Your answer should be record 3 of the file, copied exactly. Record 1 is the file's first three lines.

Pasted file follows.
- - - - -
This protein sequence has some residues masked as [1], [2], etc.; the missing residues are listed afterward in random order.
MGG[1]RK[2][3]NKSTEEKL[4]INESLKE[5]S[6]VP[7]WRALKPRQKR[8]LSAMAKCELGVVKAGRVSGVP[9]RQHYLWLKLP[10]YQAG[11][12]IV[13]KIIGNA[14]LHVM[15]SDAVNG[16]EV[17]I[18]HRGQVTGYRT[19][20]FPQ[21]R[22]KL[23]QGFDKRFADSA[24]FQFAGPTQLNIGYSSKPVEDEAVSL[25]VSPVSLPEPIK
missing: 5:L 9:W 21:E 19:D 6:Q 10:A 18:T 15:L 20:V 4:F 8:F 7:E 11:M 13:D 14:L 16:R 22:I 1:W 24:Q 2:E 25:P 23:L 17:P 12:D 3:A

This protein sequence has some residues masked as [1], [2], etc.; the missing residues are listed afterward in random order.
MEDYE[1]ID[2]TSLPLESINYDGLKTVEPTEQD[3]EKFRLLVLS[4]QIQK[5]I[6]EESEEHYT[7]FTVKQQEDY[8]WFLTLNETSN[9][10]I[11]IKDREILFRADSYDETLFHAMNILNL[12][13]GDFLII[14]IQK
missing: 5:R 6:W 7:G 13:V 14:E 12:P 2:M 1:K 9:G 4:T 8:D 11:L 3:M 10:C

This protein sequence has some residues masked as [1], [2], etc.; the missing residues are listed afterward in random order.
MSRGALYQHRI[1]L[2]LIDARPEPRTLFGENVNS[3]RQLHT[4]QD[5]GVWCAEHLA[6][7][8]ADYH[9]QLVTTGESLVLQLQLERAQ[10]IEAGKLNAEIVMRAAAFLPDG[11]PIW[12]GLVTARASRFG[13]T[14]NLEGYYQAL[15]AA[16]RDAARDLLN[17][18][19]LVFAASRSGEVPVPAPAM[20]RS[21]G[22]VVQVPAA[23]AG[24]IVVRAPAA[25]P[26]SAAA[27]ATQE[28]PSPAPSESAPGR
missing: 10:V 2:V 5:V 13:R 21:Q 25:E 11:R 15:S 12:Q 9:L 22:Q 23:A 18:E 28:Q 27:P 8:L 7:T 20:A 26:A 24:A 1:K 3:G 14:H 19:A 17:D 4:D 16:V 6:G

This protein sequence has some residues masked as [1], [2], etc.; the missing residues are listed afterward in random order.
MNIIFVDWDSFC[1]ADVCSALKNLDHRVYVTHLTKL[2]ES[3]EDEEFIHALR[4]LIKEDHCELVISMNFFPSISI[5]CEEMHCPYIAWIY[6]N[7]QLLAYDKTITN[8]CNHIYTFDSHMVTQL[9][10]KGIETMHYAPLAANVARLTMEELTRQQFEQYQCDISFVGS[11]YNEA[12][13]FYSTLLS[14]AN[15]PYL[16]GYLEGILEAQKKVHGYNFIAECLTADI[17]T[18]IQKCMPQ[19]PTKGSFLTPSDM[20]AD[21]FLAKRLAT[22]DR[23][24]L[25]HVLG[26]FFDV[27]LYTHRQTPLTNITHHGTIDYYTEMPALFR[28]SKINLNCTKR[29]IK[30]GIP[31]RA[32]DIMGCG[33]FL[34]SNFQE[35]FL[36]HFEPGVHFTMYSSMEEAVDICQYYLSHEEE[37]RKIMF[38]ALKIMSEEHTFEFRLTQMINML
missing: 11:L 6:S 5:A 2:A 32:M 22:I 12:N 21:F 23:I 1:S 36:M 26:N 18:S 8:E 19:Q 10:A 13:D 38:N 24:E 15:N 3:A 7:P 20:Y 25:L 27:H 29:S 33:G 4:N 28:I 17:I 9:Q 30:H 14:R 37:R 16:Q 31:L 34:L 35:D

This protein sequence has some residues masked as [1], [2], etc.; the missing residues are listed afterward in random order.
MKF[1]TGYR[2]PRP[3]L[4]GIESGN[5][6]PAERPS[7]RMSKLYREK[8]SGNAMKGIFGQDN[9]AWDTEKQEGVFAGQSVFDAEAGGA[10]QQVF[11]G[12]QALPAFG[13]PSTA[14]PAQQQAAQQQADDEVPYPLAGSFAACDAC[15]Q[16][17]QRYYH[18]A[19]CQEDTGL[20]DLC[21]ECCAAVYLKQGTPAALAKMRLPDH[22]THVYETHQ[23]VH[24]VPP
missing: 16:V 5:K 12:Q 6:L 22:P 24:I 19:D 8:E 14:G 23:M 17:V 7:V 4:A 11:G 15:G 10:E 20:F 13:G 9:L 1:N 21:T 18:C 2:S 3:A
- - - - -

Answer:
This protein sequence has some residues masked as [1], [2], etc.; the missing residues are listed afterward in random order.
MSRGALYQHRI[1]L[2]LIDARPEPRTLFGENVNS[3]RQLHT[4]QD[5]GVWCAEHLA[6][7][8]ADYH[9]QLVTTGESLVLQLQLERAQ[10]IEAGKLNAEIVMRAAAFLPDG[11]PIW[12]GLVTARASRFG[13]T[14]NLEGYYQAL[15]AA[16]RDAARDLLN[17][18][19]LVFAASRSGEVPVPAPAM[20]RS[21]G[22]VVQVPAA[23]AG[24]IVVRAPAA[25]P[26]SAAA[27]ATQE[28]PSPAPSESAPGR
missing: 10:V 2:V 5:V 13:R 21:Q 25:E 11:R 15:S 12:Q 9:L 22:Q 23:A 18:E 28:Q 27:P 8:L 7:T 20:A 26:A 24:A 1:K 3:G 14:H 19:A 17:D 4:D 16:V 6:G